These are just a few of my teammates I was able to meet up with before the race. I enjoy catching up with and meeting new team members from all over. We may have our different race distances and goals, but still encourage and support one another.

Part of the Texas crew!

Running through San Antonio

I always enjoy this half marathon course. There are a couple of hills (and a big booger at mile 11), but most of the course is fairly flat. This year the weather was good – 50s at the start, and then sunny. But it did warm up kind of fast. I was running on tired legs since I’m training for the Houston Marathon, and I held on to a decent pace through mile 10. A combination of a nutrition/hydration issue and my tired legs, meant I didn’t hang on to my sub 2 hour goal. Plus, I had quite a bit of weaving around walkers, etc. They didn’t fix this issue from last year. Overall, though, I was okay with the pace I ran. I just wish my official race results showed it.

Recovery!

I sure appreciate when a race has chocolate milk at the finish! Here’s the science behind it, and how the mix of carbs:protein helps your muscles recover.

 

The Medal

 

Until next year, San Antonio…

We’ll be back!

 

 

Run Coach and Races

Goodness, the month of November was busy! I’m still in the middle of training for the Houston marathon in January, so not too exciting, but I did run a couple of races since my last half.

But first, let me share some exciting news of what has kept me busy this fall. I completed my running coach certification, so I am now a certified running coach with RunRelated! That’s who has coached me for almost a year now, and now I get to be a part of it from that aspect. Before having a coach, I had always planned my own training, and I’m really looking forward to this new journey and helping other runners reach their goals. Take a look and see if RunRelated might be a good fit for you. It’s affordable, individualized training, with access to your coach via email, text, whenever you have questions or concerns.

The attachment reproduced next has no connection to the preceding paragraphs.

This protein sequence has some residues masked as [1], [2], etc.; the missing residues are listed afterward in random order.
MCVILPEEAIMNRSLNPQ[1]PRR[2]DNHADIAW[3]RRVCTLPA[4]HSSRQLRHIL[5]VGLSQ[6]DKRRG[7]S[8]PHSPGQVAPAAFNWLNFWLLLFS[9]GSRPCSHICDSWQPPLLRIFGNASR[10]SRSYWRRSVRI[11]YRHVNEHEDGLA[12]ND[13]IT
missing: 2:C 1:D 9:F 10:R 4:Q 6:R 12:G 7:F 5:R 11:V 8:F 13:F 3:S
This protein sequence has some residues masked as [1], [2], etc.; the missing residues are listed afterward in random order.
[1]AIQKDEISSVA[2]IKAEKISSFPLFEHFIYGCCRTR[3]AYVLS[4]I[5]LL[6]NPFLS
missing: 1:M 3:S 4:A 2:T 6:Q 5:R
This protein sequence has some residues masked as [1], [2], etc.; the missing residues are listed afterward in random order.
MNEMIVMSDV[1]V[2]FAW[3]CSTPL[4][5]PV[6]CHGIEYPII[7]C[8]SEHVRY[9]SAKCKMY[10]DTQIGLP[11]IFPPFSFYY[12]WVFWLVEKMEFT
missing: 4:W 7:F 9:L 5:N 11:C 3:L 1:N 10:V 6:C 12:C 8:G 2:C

Through my training, I’ve run a couple of races. The first was a 5k Turkey Trot that I ran with my son. I ran my long run first, and then we went to the race. He wanted to set a new PR, but had been sick the whole week before. Once we started running, he realized that he wasn’t going to be able to run a PR. He would tell me to go on and run my normal speed, but I said I was going to run with him the whole way, just like we planned. During that race he learned a valuable lesson: sometimes the biggest challenge is just finishing a race when you don’t feel your best. I learned that he can out kick me at the finish. 🙂

I also realized, after looking at the pictures, that my little boy isn’t so little anymore.

The weekend after Thanksgiving, I ran the McKinney Believe 10k with a couple of friends. I’ve done this race several times, so I knew what to expect. This was also a last ditch effort to hit the qualifying time for front corral for Houston. It was a long shot.

I would need under 51:08, and the deadline was the end of November. That was an 8:15 pace. My 5k in September was just under 8:00. It would be a stretch.

Race morning weather was perfect. Mid 40s and sunny, so I ran in my shorts and short sleeves. The first mile is mostly downhill, so that’s misleading. But I hit my first mile in 8:14 so I focused on staying consistent. Miles 2 and 3 were both 8:07. If I can just hold this until mile 4, I thought. My coach’s goal was for me to run sub 52:00. When I hit mile 4 in 8:13, I thought at least I should have that. I had my screen set to show overall time and average pace, so I knew I was still on track and it would be close. But I didn’t take my foot off the gas. I ran those last 2 miles like it mattered, and even though the splits were 8:20 and 8:18, I managed a water stop (kind of) and weaving around 5k runners in the last mile. At least they were running and not walking though. The last stretch of the course goes up and down, and finishes straight uphill. I was not going to sacrifice my time because of a silly hill. I charged up the hill, complete focus on the finish line. I didn’t look at my watch until I finished. My last .3 mile was at an 8:06 pace.

My finish time didn’t meet the cutoff, but my average pace was right on. Had I run closer to 6.2 instead of 6.3, I would have made it. But more importantly, I saw the runner that I’ve been searching for the past 4 years. I ran a race time I haven’t come close to since 2014, and I’m finally starting to see the results of my efforts. I’m starting to believe in myself again, and that matters more to me than a specific corral. When I posted this on my Instagram, I said “it’s not always about race times, but sometimes it is.” My official time was 51:38, and a quick search on Athlinks confirmed it.

Plus, I had a nice little age group win too.

 

In my next post, I’ll recap my Rock ‘n Roll San Antonio weekend. It’s a busy month of racing!